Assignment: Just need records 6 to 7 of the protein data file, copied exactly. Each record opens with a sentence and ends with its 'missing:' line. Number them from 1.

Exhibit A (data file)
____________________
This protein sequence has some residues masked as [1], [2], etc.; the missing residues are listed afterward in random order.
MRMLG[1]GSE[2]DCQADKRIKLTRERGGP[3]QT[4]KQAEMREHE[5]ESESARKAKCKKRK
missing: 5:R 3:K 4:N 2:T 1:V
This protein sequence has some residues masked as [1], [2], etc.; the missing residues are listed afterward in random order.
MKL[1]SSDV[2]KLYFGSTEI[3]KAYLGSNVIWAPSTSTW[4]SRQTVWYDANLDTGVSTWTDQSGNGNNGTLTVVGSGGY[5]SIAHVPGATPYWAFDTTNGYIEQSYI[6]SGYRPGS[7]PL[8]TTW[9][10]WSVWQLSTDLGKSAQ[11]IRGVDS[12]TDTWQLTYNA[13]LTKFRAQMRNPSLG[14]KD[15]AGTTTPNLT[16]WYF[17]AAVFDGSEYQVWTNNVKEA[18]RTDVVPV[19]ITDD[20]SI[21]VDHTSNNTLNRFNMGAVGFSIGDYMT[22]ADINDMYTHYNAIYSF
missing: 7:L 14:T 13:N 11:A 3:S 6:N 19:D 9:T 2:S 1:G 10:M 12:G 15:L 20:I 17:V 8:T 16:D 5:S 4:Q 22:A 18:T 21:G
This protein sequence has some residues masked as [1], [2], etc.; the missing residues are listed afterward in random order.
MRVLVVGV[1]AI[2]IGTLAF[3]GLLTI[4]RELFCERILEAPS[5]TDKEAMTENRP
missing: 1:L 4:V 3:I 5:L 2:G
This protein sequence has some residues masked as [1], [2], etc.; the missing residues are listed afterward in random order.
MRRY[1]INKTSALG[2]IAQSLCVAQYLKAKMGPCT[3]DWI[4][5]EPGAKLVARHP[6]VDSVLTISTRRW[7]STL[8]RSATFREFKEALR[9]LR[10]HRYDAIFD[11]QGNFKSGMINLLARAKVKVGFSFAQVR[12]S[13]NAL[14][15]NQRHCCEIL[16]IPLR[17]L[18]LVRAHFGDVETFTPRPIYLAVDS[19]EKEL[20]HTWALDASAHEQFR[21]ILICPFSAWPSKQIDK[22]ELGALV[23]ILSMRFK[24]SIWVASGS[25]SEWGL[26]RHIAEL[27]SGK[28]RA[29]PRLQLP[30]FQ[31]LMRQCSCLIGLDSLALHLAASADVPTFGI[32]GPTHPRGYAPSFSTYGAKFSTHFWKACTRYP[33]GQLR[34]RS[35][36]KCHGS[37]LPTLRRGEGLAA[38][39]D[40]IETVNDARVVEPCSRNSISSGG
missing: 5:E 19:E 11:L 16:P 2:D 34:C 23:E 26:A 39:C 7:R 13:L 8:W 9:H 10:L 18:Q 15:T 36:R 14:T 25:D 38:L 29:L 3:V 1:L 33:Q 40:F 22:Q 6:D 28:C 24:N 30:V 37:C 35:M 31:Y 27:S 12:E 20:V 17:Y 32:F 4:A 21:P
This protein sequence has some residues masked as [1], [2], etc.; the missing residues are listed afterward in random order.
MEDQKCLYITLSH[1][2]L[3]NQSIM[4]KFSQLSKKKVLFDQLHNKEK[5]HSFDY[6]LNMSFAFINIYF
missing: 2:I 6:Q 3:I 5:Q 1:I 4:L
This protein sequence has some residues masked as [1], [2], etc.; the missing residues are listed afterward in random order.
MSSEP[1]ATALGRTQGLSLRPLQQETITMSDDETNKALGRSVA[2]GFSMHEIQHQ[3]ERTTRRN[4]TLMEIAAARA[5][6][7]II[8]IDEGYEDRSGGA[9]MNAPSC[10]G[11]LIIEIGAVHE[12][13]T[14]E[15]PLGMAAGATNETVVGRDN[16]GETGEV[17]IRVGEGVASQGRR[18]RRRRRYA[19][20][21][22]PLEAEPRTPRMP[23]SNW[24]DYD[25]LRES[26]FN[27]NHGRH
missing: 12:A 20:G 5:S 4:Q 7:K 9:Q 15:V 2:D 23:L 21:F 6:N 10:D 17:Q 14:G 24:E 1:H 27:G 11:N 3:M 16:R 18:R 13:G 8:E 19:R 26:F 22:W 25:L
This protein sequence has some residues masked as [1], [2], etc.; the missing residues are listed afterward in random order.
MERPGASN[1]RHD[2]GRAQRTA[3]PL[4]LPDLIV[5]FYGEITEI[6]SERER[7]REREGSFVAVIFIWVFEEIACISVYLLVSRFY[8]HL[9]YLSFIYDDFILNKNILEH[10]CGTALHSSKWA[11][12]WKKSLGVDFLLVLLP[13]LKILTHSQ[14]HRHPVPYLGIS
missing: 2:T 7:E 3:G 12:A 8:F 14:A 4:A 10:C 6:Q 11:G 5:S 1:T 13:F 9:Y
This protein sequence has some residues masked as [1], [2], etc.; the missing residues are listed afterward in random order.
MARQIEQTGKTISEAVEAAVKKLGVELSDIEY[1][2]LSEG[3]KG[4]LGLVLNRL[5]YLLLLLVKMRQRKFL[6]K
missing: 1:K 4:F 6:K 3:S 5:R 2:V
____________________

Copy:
This protein sequence has some residues masked as [1], [2], etc.; the missing residues are listed afterward in random order.
MSSEP[1]ATALGRTQGLSLRPLQQETITMSDDETNKALGRSVA[2]GFSMHEIQHQ[3]ERTTRRN[4]TLMEIAAARA[5][6][7]II[8]IDEGYEDRSGGA[9]MNAPSC[10]G[11]LIIEIGAVHE[12][13]T[14]E[15]PLGMAAGATNETVVGRDN[16]GETGEV[17]IRVGEGVASQGRR[18]RRRRRYA[19][20][21][22]PLEAEPRTPRMP[23]SNW[24]DYD[25]LRES[26]FN[27]NHGRH
missing: 12:A 20:G 5:S 4:Q 7:K 9:Q 15:V 2:D 23:L 21:F 6:N 10:D 17:Q 14:G 24:E 1:H 27:G 11:N 3:M 16:R 18:R 13:G 8:E 19:R 26:F 22:W 25:L
This protein sequence has some residues masked as [1], [2], etc.; the missing residues are listed afterward in random order.
MERPGASN[1]RHD[2]GRAQRTA[3]PL[4]LPDLIV[5]FYGEITEI[6]SERER[7]REREGSFVAVIFIWVFEEIACISVYLLVSRFY[8]HL[9]YLSFIYDDFILNKNILEH[10]CGTALHSSKWA[11][12]WKKSLGVDFLLVLLP[13]LKILTHSQ[14]HRHPVPYLGIS
missing: 2:T 7:E 3:G 12:A 8:F 14:A 4:A 10:C 6:Q 11:G 5:S 1:T 13:F 9:Y